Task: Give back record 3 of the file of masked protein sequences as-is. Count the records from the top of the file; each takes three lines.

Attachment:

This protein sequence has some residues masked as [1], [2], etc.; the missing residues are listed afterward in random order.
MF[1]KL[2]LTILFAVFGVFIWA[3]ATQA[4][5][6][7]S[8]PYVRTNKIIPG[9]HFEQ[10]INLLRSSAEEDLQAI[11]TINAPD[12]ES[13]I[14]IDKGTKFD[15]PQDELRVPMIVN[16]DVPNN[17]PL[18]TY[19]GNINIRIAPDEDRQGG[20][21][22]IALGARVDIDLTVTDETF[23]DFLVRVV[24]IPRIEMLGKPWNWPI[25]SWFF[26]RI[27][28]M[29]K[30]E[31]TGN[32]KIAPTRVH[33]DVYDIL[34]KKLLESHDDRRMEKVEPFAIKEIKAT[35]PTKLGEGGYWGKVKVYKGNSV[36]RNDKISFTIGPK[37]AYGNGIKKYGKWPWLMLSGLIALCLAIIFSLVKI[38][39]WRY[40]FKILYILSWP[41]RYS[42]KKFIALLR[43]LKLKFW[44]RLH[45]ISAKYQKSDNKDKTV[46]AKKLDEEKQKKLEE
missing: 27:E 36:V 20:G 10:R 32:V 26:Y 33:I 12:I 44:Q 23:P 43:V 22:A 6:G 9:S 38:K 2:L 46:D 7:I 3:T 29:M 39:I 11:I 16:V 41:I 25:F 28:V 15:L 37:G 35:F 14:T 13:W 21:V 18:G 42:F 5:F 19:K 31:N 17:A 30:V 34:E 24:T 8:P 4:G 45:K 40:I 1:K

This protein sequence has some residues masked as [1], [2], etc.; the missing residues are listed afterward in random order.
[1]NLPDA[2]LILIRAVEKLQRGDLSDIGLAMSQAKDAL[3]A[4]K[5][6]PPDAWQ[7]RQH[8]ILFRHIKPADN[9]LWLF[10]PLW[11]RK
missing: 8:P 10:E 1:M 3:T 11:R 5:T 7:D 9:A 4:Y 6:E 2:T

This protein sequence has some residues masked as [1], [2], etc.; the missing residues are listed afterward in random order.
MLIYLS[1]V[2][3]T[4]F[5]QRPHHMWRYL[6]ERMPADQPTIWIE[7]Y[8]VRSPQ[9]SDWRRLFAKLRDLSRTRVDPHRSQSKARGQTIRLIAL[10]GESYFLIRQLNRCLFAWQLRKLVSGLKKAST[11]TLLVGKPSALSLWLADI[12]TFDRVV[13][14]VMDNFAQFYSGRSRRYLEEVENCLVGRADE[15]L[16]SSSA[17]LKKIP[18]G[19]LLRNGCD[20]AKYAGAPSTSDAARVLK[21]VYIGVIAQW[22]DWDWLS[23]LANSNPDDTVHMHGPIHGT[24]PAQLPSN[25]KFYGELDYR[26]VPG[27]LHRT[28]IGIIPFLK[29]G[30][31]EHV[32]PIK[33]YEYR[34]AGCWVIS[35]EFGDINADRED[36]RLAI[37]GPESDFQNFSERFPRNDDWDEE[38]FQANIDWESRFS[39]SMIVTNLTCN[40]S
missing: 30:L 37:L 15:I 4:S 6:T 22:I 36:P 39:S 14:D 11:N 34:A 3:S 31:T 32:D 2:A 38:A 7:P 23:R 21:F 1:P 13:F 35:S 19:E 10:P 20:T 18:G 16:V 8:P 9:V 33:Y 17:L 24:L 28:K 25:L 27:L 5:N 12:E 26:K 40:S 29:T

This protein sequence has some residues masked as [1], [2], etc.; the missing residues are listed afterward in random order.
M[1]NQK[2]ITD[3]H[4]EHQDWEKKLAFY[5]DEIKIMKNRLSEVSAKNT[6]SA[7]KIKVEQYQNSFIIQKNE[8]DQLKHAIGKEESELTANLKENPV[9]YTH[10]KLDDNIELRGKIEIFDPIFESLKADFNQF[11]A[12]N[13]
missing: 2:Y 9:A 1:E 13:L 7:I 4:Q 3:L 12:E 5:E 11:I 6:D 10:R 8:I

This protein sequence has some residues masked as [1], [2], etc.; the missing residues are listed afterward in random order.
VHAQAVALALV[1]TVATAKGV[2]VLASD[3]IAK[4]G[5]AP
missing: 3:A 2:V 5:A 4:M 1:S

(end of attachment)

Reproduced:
This protein sequence has some residues masked as [1], [2], etc.; the missing residues are listed afterward in random order.
MLIYLS[1]V[2][3]T[4]F[5]QRPHHMWRYL[6]ERMPADQPTIWIE[7]Y[8]VRSPQ[9]SDWRRLFAKLRDLSRTRVDPHRSQSKARGQTIRLIAL[10]GESYFLIRQLNRCLFAWQLRKLVSGLKKAST[11]TLLVGKPSALSLWLADI[12]TFDRVV[13][14]VMDNFAQFYSGRSRRYLEEVENCLVGRADE[15]L[16]SSSA[17]LKKIP[18]G[19]LLRNGCD[20]AKYAGAPSTSDAARVLK[21]VYIGVIAQW[22]DWDWLS[23]LANSNPDDTVHMHGPIHGT[24]PAQLPSN[25]KFYGELDYR[26]VPG[27]LHRT[28]IGIIPFLK[29]G[30][31]EHV[32]PIK[33]YEYR[34]AGCWVIS[35]EFGDINADRED[36]RLAI[37]GPESDFQNFSERFPRNDDWDEE[38]FQANIDWESRFS[39]SMIVTNLTCN[40]S
missing: 30:L 37:L 15:I 4:S 6:T 22:I 36:P 39:S 14:D 11:N 34:A 3:S 31:T 32:D 2:A 38:A 7:P 23:R 21:F 1:P 13:F 35:S 19:E 10:P 20:T 18:G 16:V 8:P 9:V 33:Y 17:L 24:L 28:K 25:L 27:L 5:N 12:E 26:K 40:S 29:T